- President Obama devoted nearly all his Inaugural speech to domestic issues
- Frida Ghitis says there are world crises that will command Obama's attention
- She says turmoil in Middle East, repression in Russia, tension in Asia are urgent issues
President Obama made it very clear: The second term is all about the domestic agenda. If only the world would cooperate.
Obama outlined his goals for the next four years, sketching above all a progressive vision
of a country with less inequality and more justice. And, judging by his inaugural speech, he plans to put his shoulder to the wheel. After all, much of the first term was consumed with averting a national economic catastrophe. Now he can get on with building a legacy, reviving that hope and change he promised back during the 2008 campaign.
But the most subtly striking part of Obama's inauguration speech
was how it largely ignored the rest of the globe. In his 20-minute address, he dedicated perhaps one minute to foreign policy.
America, he said, will "try and resolve our differences with other nations peacefully." He vowed the country "will remain the anchor of strong alliances" and it will support democracy. He also declared the United States "must be a source of hope for the poor, the sick, the marginalized, the victims of prejudice..." and stand for "human dignity and justice."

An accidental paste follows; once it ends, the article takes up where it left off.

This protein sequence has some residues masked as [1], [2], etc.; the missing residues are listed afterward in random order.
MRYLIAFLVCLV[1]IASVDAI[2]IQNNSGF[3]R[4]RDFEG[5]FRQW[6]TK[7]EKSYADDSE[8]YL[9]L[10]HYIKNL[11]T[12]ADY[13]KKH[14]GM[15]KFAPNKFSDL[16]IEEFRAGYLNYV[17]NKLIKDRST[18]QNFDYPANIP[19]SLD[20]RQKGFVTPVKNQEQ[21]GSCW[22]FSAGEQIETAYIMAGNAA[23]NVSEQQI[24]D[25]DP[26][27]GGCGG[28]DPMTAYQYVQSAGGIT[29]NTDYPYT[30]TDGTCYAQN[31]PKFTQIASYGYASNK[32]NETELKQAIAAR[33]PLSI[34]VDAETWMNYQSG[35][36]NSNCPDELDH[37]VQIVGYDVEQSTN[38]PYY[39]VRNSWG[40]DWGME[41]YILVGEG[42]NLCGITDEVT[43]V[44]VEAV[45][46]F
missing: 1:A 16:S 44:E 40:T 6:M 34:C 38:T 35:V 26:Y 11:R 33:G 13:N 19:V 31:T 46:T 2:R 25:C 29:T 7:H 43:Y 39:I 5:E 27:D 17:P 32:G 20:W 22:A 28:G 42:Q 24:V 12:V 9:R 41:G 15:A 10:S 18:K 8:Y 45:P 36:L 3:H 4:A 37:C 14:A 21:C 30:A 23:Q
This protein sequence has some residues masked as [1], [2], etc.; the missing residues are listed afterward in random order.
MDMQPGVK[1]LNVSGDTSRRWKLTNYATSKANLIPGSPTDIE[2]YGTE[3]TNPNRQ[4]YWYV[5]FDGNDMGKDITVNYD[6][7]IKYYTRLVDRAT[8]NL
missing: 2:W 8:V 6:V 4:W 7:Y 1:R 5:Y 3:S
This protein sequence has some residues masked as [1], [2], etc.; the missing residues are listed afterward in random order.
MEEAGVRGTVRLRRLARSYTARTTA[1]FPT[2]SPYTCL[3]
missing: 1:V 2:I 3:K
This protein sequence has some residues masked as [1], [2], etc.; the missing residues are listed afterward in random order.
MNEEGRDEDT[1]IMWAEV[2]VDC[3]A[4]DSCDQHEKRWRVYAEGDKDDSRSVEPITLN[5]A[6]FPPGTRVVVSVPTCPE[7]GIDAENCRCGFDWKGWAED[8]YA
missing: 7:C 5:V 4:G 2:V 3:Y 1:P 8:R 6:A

Beyond that, he did not spare a single word for tens of thousands killed by dictators, as they have been in Syria; nothing about the struggle for liberal democratic rights in places like Egypt, which sets the tone for the Middle East. Nothing about repression and thwarting of freedom of expression, the rollback of democratic rights, or the push to destroy existing democracies, statements that could have come as welcome words of encouragement for people who share American values of freedom and justice in places like Egypt, China, Iran, Russia or Mali.
The president should keep in mind that millions around the world yearn to know they have the backing of the most powerful country on Earth. As he surely knows, even his words make a big difference.
And while Obama plans to dedicate his efforts to the domestic agenda, a number of brewing international crises are sure to steal his attention and demand his time. Here are a few of the foreign policy issues that, like it or not, may force Obama to divert his focus from domestic concerns in this new term.
The United Nations says more than 60,000 people have already died in a civil war t
hat the West has, to its shame, done little to keep from spinning out of control. Washington has warned
that the use of chemical or biological weapons might force its hand. But the regime may have already used them
. The West has failed to nurture a moderate force in the conflict. Now Islamist extremists are growing more powerful
within the opposition. The chances are growing that worst-case scenarios will materialize. Washington will not be able to endlessly ignore this dangerous war.
Egypt and the challenge of democracy:
What happens in Egypt strongly influences the rest of the Middle East -- and hence world peace -- which makes it all the more troubling to see liberal democratic forces lose battle after battle for political influence against Islamist parties, and to hear blatantly anti-Semitic speech
coming from the mouth of Mohammed Morsy barely two years before he became president.
Iran's nuclear program: